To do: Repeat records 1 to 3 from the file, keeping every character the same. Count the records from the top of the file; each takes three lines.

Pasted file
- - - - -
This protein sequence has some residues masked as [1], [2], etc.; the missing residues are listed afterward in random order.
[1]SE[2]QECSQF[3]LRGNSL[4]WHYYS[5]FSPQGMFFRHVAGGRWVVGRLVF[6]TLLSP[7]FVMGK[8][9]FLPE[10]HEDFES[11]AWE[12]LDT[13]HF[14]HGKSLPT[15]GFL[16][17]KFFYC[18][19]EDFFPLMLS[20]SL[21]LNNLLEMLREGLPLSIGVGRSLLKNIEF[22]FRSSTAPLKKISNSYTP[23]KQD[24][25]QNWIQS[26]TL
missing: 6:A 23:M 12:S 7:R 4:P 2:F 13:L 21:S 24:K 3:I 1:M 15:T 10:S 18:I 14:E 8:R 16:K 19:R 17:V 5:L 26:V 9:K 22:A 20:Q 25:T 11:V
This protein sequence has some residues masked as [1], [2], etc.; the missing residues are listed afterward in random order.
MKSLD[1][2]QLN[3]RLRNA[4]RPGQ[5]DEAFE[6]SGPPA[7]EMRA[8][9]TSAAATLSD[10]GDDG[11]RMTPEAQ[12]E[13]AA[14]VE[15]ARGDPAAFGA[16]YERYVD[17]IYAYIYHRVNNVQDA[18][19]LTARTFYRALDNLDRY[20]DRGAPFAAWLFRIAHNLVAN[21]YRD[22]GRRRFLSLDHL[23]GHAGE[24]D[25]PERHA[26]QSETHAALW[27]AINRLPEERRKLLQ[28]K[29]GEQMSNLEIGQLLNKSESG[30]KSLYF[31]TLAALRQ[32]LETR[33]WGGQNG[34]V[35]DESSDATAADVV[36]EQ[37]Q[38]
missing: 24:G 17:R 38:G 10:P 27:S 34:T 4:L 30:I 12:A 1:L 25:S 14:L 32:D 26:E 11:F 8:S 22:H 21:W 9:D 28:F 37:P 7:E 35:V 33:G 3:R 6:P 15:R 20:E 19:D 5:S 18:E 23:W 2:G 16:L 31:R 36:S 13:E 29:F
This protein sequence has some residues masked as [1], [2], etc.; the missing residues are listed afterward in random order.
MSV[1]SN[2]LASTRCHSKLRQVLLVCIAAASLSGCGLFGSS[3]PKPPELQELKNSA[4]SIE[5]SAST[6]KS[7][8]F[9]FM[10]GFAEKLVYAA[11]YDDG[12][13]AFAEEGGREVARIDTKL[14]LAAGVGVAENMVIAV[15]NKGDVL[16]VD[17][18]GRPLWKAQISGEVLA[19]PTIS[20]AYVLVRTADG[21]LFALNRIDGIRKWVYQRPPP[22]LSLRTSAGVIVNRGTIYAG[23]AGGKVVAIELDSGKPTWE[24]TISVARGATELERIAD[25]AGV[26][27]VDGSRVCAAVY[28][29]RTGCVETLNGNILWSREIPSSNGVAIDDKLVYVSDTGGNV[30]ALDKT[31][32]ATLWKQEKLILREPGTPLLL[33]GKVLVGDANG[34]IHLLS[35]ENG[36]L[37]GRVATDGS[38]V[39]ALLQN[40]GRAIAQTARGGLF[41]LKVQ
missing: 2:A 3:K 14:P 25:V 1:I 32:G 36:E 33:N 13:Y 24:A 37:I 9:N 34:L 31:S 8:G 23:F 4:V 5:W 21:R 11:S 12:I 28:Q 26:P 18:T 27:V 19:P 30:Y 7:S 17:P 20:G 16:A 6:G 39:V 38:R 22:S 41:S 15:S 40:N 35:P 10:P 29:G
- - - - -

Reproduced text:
This protein sequence has some residues masked as [1], [2], etc.; the missing residues are listed afterward in random order.
[1]SE[2]QECSQF[3]LRGNSL[4]WHYYS[5]FSPQGMFFRHVAGGRWVVGRLVF[6]TLLSP[7]FVMGK[8][9]FLPE[10]HEDFES[11]AWE[12]LDT[13]HF[14]HGKSLPT[15]GFL[16][17]KFFYC[18][19]EDFFPLMLS[20]SL[21]LNNLLEMLREGLPLSIGVGRSLLKNIEF[22]FRSSTAPLKKISNSYTP[23]KQD[24][25]QNWIQS[26]TL
missing: 6:A 23:M 12:S 7:R 4:P 2:F 13:L 21:S 24:K 3:I 1:M 15:T 10:S 18:I 14:E 8:R 16:K 19:R 17:V 5:L 26:V 9:K 22:A 20:Q 25:T 11:V
This protein sequence has some residues masked as [1], [2], etc.; the missing residues are listed afterward in random order.
MKSLD[1][2]QLN[3]RLRNA[4]RPGQ[5]DEAFE[6]SGPPA[7]EMRA[8][9]TSAAATLSD[10]GDDG[11]RMTPEAQ[12]E[13]AA[14]VE[15]ARGDPAAFGA[16]YERYVD[17]IYAYIYHRVNNVQDA[18][19]LTARTFYRALDNLDRY[20]DRGAPFAAWLFRIAHNLVAN[21]YRD[22]GRRRFLSLDHL[23]GHAGE[24]D[25]PERHA[26]QSETHAALW[27]AINRLPEERRKLLQ[28]K[29]GEQMSNLEIGQLLNKSESG[30]KSLYF[31]TLAALRQ[32]LETR[33]WGGQNG[34]V[35]DESSDATAADVV[36]EQ[37]Q[38]
missing: 24:G 17:R 38:G 10:P 27:S 34:T 4:L 30:I 12:A 1:L 25:S 14:L 32:D 26:E 11:F 8:S 22:H 21:W 9:D 28:F 37:P 7:E 35:V 33:G 3:R 6:P 15:R 20:E 19:D 5:S 18:E 23:W 2:G 16:L 31:R 36:S 13:E 29:F
This protein sequence has some residues masked as [1], [2], etc.; the missing residues are listed afterward in random order.
MSV[1]SN[2]LASTRCHSKLRQVLLVCIAAASLSGCGLFGSS[3]PKPPELQELKNSA[4]SIE[5]SAST[6]KS[7][8]F[9]FM[10]GFAEKLVYAA[11]YDDG[12][13]AFAEEGGREVARIDTKL[14]LAAGVGVAENMVIAV[15]NKGDVL[16]VD[17][18]GRPLWKAQISGEVLA[19]PTIS[20]AYVLVRTADG[21]LFALNRIDGIRKWVYQRPPP[22]LSLRTSAGVIVNRGTIYAG[23]AGGKVVAIELDSGKPTWE[24]TISVARGATELERIAD[25]AGV[26][27]VDGSRVCAAVY[28][29]RTGCVETLNGNILWSREIPSSNGVAIDDKLVYVSDTGGNV[30]ALDKT[31][32]ATLWKQEKLILREPGTPLLL[33]GKVLVGDANG[34]IHLLS[35]ENG[36]L[37]GRVATDGS[38]V[39]ALLQN[40]GRAIAQTARGGLF[41]LKVQ
missing: 2:A 3:K 14:P 25:V 1:I 32:G 36:E 33:N 13:Y 24:A 37:I 9:N 34:L 31:S 8:G 23:F 4:V 5:W 21:R 11:S 12:I 28:Q 26:P 18:T 27:V 19:P 30:Y 7:S 17:P 20:G 16:A 6:G 39:V 38:R 22:S 41:S 15:S 40:N 35:P 10:P 29:G